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Title: Degradation and annealing effects caused by oxygen in AlGaN/GaN high electron mobility transistors

Abstract

Hot-carrier degradation and room-temperature annealing effects are investigated in unpassivated ammonia-rich AlGaN/GaN high electron mobility transistors. Devices exhibit a fast recovery when annealed after hot carrier stress with all pins grounded. The recovered peak transconductance can exceed the original value, an effect that is not observed in control passivated samples. Density functional theory calculations suggest that dehydrogenation of pre-existing O{sub N}-H defects in AlGaN plays a significant role in the observed hot carrier degradation, and the resulting bare O{sub N} can naturally account for the “super-recovery” in the peak transconductance.

Authors:
; ; ; ;  [1];  [2];  [3];  [1];  [3]; ; ;  [4];  [2];  [3]
  1. Department of Electrical Engineering and Computer Science, Vanderbilt University, Nashville, Tennesse 37235 (United States)
  2. Department of Physics and Astronomy, Vanderbilt University, Nashville, Tennesse 37235 (United States)
  3. (United States)
  4. Materials Department, University of California, Santa Barbara, California 93106 (United States)
Publication Date:
OSTI Identifier:
22590614
Resource Type:
Journal Article
Resource Relation:
Journal Name: Applied Physics Letters; Journal Volume: 109; Journal Issue: 2; Other Information: (c) 2016 Author(s); Country of input: International Atomic Energy Agency (IAEA)
Country of Publication:
United States
Language:
English
Subject:
75 CONDENSED MATTER PHYSICS, SUPERCONDUCTIVITY AND SUPERFLUIDITY; AMMONIA; ANNEALING; DEHYDROGENATION; DENSITY FUNCTIONAL METHOD; ELECTRON MOBILITY; GALLIUM NITRIDES; STRESSES; TEMPERATURE RANGE 0273-0400 K; TRANSISTORS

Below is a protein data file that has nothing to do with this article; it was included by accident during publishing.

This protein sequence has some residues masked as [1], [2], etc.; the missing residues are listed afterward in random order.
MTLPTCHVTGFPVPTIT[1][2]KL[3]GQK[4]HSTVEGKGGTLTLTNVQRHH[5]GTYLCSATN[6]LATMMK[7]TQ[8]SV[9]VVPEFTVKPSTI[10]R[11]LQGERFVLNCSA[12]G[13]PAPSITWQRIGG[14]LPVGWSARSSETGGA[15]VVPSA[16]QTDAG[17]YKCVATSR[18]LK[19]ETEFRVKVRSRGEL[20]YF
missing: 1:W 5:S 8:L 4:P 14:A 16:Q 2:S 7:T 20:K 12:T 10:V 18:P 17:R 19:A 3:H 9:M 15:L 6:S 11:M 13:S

Citation Formats

Jiang, R., E-mail: rong.jiang@vanderbilt.edu, Chen, J., Duan, G. X., Zhang, E. X., Schrimpf, R. D., Shen, X., Department of Physics and Materials Science, University of Memphis, Memphis, Tennesse 38152, Fleetwood, D. M., Department of Physics and Astronomy, Vanderbilt University, Nashville, Tennesse 37235, Kaun, S. W., Kyle, E. C. H., Speck, J. S., Pantelides, S. T., and Department of Electrical Engineering and Computer Science, Vanderbilt University, Nashville, Tennesse 37235. Degradation and annealing effects caused by oxygen in AlGaN/GaN high electron mobility transistors. United States: N. p., 2016. Web. doi:10.1063/1.4958706.
Jiang, R., E-mail: rong.jiang@vanderbilt.edu, Chen, J., Duan, G. X., Zhang, E. X., Schrimpf, R. D., Shen, X., Department of Physics and Materials Science, University of Memphis, Memphis, Tennesse 38152, Fleetwood, D. M., Department of Physics and Astronomy, Vanderbilt University, Nashville, Tennesse 37235, Kaun, S. W., Kyle, E. C. H., Speck, J. S., Pantelides, S. T., & Department of Electrical Engineering and Computer Science, Vanderbilt University, Nashville, Tennesse 37235. Degradation and annealing effects caused by oxygen in AlGaN/GaN high electron mobility transistors. United States. doi:10.1063/1.4958706.